Director of Social Media @KPItarget
We say it constantly, but it can never be said enough: digital marketing is an ever-evolving landscape and in order to be successful you have to be willing to not only accept new technologies and methods, but embrace them. Enter stage right: social selling!
Obviously since social media has existed people have used it in some way, shape, or form to sell, but as social channels have evolved so has the methodology of using them to sell.
Let’s face it: regardless of whether or not your role is specifically in the sales realm, obtaining new business (and keeping it) is an imperative part of good business practice. And luckily for everyone, social networks are making connecting with valuable assets a lot easier!
It’s a little self explanatory. Social selling is using social networks to find, connect with, engage, and create conversations with those you have the hope of prospecting in a sales perspective. It’s a way to make a meaningful introduction and relationship with the intention of evolving it into a new business opportunity — without being pushy or (hopefully) appearing to have too much of an ulterior motive.
The thing is, though… You do. So how do you at least attempt to do it effectively?
Depending on your specialty, it’s important to identify which networks you’re going to focus on, and then identify who exactly to pinpoint. You can narrow things down by location and industry, which brings things closer to home and puts the ball in your court, especially if you’ve had previous experience in certain sectors. Seeing as over 76% of buyers feel ready to have a social media conversation, using social platforms to identify them and spark that initial conversation has never been easier.
Facebook and Twitter are popular and great ways to stay up-to-date both personally and professionally, but LinkedIn far and away is probably the most helpful platform to reach your social selling goals, especially for B2B. A study conducted by International Data Corporation (IDC) reports that a stunning 75% of B2B buyers and 84% of C-level or vice-president level executives use social media to make purchasing decisions, LinkedIn being one of them.
Like making small talk at a party, social selling works best when you pick the lowest hanging fruit. Have a mutual connection? Mention them and be inquisitive about how they met them! See something in their profile that strikes you as something you also like to do or are generally impressed by? Tell them so! Being asked questions about yourself and answering gives you a neurological buzz, and acting interested in things that are meaningful to that person will help open the door to not only get to know them, but also close some sort of deal, even if it isn’t right away.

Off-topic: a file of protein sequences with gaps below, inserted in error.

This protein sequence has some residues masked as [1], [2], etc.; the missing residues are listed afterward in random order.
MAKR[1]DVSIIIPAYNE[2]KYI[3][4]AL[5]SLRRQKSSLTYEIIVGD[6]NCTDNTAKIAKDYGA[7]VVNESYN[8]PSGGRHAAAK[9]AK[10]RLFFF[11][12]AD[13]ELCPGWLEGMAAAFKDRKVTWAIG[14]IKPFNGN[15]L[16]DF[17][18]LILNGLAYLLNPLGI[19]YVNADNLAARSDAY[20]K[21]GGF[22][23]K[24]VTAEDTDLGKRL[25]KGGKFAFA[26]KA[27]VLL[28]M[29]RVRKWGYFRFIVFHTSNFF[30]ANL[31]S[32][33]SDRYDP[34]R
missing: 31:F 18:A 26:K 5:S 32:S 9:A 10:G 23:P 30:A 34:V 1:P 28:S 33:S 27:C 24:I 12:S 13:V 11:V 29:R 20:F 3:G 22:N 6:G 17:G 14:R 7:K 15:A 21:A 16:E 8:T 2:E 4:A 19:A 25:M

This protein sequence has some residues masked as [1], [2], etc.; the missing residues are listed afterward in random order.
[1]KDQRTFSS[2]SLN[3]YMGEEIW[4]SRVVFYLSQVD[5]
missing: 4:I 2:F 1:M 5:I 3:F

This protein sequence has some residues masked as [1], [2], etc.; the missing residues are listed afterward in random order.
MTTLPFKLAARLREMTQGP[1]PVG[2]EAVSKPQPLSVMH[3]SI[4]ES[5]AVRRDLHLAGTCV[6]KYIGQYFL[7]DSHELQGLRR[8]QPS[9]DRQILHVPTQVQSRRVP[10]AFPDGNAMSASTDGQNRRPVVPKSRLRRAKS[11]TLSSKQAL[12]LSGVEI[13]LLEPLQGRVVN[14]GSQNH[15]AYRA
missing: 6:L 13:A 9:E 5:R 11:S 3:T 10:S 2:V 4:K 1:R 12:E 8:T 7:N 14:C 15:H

And speaking of things not necessarily happening right away… The whole point of social selling is to actually build a relationship that will organically result in a win, but that doesn’t just happen overnight. There’s a reason why more than 90% of C-level execs say they “never” respond to cold calling: because it’s cold! Build a rapport, find things in common, really pick each other’s brains and find out what’s lacking and figure out how you can help in that area. It may take weeks or months, but it will build trust and make it more meaningful for both parties.
In my previous blog, I mentioned a conference I attended, and in one of the seminars a speaker from Nationwide Insurance talked about a colleague who nurtured a connection into a very meaningful sale due to her genuine interest and then perseverance. What started off as a mutual love for yoga with a prospect and advice on local studios turned into a huge win professionally.
Since this is a process that takes time, keep in mind that keeping your own profile current and interesting is imperative. Of course having a compelling intro and detailed professional history is important, but adding some personal information that can catch the eye and be a conversation starter is also key.
You also want to make sure that you’re consistently sharing and commenting on content that is relevant to you in some way. Showing that you’re both a thought leader and someone who uses the platform to engage with others will prove to others that your connection is meaningful and not just another generic “send” from the suggested page.
Obviously it’s ideal to walk away from every social connection with some ROI, but ultimately it’s important to look at social selling as a way to expand your social and professional circle. You never know what can change for someone professionally in the future, so making a genuine connection now could pay off later. Plus, since knowledge is power, just sharing strategies and ideas is powerful in itself. In a world where change is the only constant, making meaningful connections professionally and personally will do nothing but help you in the long run.
If you’d like to chat more about social selling, please contact me: email@example.com.